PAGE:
So, awhile back I posted an IWSG posted entitled “Gotta Love It”, talking about how it’s in the best interest as authors, much like actors and stage performers, to learn to love the audition (or query process). If you’re interested, Part I can be found here.
I’d like to expound on that a bit today. Because, unlike stage performers, auditioning only forms one part of the entire process. Authors are responsible for the entire production, as it were.
It’s easy to love the art of writing (those some days may be easier than others!). I find it all too easy a lot of the time to get caught up in the flood tide of words, especially when they’re flowing like music and my pen moves so quickly along the paper I can hardly understand what I wrote afterwards. But it’s deep, it’s hot, it’s a flippin’ tattoo to the creative process. When the words sing, there’s nothing like it. I live for those fugue-like acid trips into my own creative hive mind. Sometimes I even surprise myself.
But that’s the art of writing. The art, with enough practice and discipline, and the right mindset, is easy. Easy and exhilarating as following an empty road in a convertible Mustang with ALL THE POWER. Whee! 😀
The craft is something different, though it can be just as exhilarating in its own way. The craft comes when you finish a draft, and you set it aside a spell to let the engines cool. Crafting requires fresh perspective, and objectivity. It’s a lot like sculpting in marble–you have to see the inner image and the story tells clearly in this big, heavy block of a draft. And then you have to chip away at it, until only that image and story remain. It won’t take a day. It probably won’t even take a week. It certainly won’t take only one pass of the chisel. No, you go over it again, and again. Chip, chip, chip…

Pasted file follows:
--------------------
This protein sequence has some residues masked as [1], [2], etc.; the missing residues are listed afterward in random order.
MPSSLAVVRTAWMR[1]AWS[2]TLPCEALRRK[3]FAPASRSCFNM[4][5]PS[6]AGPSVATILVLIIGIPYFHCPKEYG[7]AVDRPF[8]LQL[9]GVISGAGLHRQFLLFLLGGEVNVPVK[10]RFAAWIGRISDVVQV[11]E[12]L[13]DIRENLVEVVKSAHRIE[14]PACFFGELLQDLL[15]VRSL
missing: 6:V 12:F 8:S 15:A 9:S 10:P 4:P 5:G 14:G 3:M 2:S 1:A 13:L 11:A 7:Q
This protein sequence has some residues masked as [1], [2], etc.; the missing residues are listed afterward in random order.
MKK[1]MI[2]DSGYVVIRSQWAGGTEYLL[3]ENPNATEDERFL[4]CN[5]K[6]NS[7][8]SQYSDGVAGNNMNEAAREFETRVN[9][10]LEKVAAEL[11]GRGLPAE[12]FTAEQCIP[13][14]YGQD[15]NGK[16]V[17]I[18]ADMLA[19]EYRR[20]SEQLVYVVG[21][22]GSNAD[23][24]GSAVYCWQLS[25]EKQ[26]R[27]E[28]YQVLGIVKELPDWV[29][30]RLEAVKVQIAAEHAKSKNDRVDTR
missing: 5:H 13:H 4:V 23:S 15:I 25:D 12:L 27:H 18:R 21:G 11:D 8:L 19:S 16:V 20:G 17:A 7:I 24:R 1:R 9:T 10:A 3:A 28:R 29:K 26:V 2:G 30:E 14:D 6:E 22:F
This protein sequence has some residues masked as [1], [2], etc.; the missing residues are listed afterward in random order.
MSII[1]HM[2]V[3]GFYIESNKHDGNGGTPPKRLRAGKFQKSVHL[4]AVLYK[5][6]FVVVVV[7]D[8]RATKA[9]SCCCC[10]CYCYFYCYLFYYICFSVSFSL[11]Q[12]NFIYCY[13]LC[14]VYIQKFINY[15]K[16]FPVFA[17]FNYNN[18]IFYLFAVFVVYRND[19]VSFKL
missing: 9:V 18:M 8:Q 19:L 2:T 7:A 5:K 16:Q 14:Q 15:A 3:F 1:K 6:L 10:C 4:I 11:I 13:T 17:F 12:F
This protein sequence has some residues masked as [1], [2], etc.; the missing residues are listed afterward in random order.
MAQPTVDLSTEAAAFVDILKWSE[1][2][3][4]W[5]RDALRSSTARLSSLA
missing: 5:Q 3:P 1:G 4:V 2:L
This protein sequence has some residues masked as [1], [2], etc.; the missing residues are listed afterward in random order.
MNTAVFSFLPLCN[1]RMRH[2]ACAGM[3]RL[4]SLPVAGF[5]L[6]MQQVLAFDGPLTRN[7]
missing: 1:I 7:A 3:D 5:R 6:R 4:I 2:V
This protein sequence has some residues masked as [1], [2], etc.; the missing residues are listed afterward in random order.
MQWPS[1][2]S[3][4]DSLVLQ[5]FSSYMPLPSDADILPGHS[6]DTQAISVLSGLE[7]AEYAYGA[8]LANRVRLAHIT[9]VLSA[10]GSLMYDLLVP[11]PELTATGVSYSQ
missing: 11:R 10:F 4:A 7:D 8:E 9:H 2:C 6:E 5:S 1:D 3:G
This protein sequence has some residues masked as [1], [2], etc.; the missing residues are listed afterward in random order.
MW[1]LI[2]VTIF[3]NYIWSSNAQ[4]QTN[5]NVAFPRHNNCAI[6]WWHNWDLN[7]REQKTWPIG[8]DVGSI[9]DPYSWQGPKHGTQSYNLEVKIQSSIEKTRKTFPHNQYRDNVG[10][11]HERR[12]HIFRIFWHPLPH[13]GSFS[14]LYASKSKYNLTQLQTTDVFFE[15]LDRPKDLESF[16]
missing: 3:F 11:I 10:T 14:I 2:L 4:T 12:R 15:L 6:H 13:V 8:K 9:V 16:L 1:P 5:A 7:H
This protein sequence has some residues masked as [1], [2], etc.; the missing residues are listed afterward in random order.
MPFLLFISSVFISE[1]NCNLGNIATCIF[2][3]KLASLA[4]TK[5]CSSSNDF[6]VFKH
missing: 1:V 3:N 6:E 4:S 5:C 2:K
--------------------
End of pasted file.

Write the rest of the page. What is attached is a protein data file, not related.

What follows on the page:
Eventually you get a definite form. The image becomes more clear, more concise, with every pass. Eventually your chips become shavings, and you ask your fellow artists “What do you think?” Then come the polishing cloths, in different textures. One for content, another for scene work, yet another for sentence structure and word usage.
You have to love the craft as much as the art of it. Drafting is easy. Revisions, rewrites, testing it in critique circles and with beta testers, polishing until your marble image is smooth as glass and just as clear. It takes time and patience, and a clear vision. It takes walking around the thing, over and over, examining the piece from all angles and in different lights. That’s craftmanship. Craftmanship is what sets apart the professional from the merely aspiring. It’s what sets apart the truly great from the merely good.